Deeds of assignment – what claims are you really buying?
Global Corporate Limited v Dirk Stefan Hale  EWHC 2277 (Ch)
A recent judgment re-iterates the importance of carefully drafting a deed of assignment when assigning claims.
In Global Corporate, the liquidators of a company assigned certain claims by way of a deed of assignment to Global Corporate Limited (the “Assignee”). The Assignee (the Applicant in this case) then brought several claims against the company’s former director and shareholder.
Two of the Assignee’s claims were dismissed because, as the High Court held, only the claims expressly set out in in the transfer documentation were transferred to the Assignee. As the other claims had not been provided for in the deed of assignment, they failed for lack of standing.
Powerstation UK Ltd (the “Company”) entered liquidation in November 2015 and liquidators were appointed.
The liquidators identified various claims against a former director of the Company. The claims related to payments to the former director which, in the liquidators’ view, constituted an unlawful dividend or, in the alternative, a transaction at an undervalue.
The Assignee agreed to purchase the claims from the liquidators. The assignment of claims was recorded in a deed of assignment dated 25 August 2016 between the liquidators and the Assignee (the “Deed”). Under the terms of the Deed, the liquidators assigned the ‘claim’. ‘Claim’ was defined as (emphasis added) “a potential debt to the company comprising alleged illegal dividends and/or transactions at an undervalue”.
The Assignee subsequently brought claims against the former director on the basis that the payments to him constituted either:
- unlawful dividends;
- a transaction at an undervalue;
- a preference; or
On the unlawful dividends claim, the judge, His Honour Judge Matthews, concluded that the Company’s articles did not allow the former director to declare provisional dividends capable of being subsequently re-categorised (which the judge found was the nature of the payments made to the former director). Therefore, whatever the payments were, they were not dividends and so could not be unlawful. This removed the Assignee’s prospects of seeking recovery of unlawful dividends pursuant to section 847 of the Companies Act 2006.
The transaction at an undervalue claim failed on the basis that sufficient consideration had been given.
On the remaining claims (misfeasance and preference), HHJ Matthews said that the Assignee did not have standing as the Deed did not mention these claims.
At para 45 HHJ Matthews said, in respect of the misfeasance claim:
‘There is some difficulty here with the applicant’s title to sue, since the deed of assignment did not on its face extend to any claim in respect of director’s misfeasance.'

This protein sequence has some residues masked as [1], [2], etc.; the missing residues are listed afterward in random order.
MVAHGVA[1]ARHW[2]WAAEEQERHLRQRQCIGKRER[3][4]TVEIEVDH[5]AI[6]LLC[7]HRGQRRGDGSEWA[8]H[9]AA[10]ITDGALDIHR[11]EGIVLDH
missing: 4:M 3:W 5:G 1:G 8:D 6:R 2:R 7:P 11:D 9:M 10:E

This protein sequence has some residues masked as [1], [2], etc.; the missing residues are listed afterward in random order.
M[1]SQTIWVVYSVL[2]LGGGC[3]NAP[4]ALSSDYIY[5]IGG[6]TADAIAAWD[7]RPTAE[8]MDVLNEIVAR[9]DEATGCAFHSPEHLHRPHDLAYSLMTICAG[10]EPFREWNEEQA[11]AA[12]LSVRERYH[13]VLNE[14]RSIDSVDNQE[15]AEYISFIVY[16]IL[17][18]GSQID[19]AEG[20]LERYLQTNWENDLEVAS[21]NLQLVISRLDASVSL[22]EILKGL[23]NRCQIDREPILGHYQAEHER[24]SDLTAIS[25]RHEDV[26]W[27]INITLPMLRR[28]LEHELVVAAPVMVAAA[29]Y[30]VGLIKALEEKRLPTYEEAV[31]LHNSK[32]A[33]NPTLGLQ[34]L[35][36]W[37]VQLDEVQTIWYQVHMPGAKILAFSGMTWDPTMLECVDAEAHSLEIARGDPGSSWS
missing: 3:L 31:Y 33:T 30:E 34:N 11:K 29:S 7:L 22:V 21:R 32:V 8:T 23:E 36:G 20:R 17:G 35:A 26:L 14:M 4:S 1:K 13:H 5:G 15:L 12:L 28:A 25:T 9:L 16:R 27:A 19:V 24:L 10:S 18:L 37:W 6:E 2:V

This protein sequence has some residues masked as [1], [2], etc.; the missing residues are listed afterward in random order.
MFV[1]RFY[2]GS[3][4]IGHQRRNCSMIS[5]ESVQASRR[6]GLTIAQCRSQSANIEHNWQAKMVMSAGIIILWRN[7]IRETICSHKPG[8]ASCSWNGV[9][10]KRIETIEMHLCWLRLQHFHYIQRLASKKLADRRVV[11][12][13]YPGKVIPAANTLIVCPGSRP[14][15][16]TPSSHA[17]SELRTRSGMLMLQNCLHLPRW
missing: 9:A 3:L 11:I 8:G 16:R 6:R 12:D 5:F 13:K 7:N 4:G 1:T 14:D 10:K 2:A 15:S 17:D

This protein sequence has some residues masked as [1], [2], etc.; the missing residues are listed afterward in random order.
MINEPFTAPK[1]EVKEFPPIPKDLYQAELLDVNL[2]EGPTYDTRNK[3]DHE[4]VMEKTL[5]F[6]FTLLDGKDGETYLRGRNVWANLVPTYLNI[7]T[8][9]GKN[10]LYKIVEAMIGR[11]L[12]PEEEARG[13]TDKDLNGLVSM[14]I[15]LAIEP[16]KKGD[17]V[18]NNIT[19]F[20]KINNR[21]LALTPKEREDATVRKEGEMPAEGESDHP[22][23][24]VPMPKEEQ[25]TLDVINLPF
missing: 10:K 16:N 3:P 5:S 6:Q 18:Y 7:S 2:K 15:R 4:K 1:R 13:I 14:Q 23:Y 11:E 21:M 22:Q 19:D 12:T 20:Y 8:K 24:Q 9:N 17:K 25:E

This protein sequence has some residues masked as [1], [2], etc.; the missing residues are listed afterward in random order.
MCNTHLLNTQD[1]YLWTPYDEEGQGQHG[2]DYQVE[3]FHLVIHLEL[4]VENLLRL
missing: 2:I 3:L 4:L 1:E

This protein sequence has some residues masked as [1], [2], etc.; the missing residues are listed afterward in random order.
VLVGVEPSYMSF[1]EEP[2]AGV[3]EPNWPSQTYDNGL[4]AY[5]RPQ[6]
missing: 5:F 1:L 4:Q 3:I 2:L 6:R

At para 66 HHJ Matthews noted that, as regards the preference claim:
‘The applicant is not an assignee of any claim of the company or the liquidators in respect of a preference...The first reference to a claim to set aside a preference that I have been able to find in the documents comes out in the application notice of 12 September 2016... But this cannot operate so as to confer on the applicant a title to sue that he otherwise would not have.’
HHJ Matthews emphasised that a preference claim could not be implied into the Deed due to the material differences between a transaction at an undervalue and a preference. If the Assignee wanted to acquire a right to bring a preference claim, the Deed should have expressly mentioned it.
At para 67 HHJ Matthews commented that:
‘A preference is not the same as a transaction at an undervalue, and neither is there necessarily an example of the former every time there is the latter. If the applicant wished to take an assignment of the claim to set aside a preference, it should have drafted the deed of 25 August 2016 so as to achieve this end.’
Finally, the court held that while the liquidators of the Company did retain the right to bring a claim to set aside a preference, they were not parties to the application and an effective order could therefore not be made.
This case highlights the importance of thoroughly reviewing the deed of assignment where claims are being acquired.
Only those rights of action expressly mentioned in a deed of assignment will be transferred to the assignee. The court will not allow an assignee to bring an action which has not been included in the wording of the assignment. Further, the court will not imply alternative causes of action into deeds of assignment where those actions have material differences from those actually transferred.
This article was written by Aziz Abdul and Jamie Tilling. For more information please contact Aziz on +44 (0)20 7427 1024 or email@example.com, or Jamie on +44 (0)20 7438 firstname.lastname@example.org or
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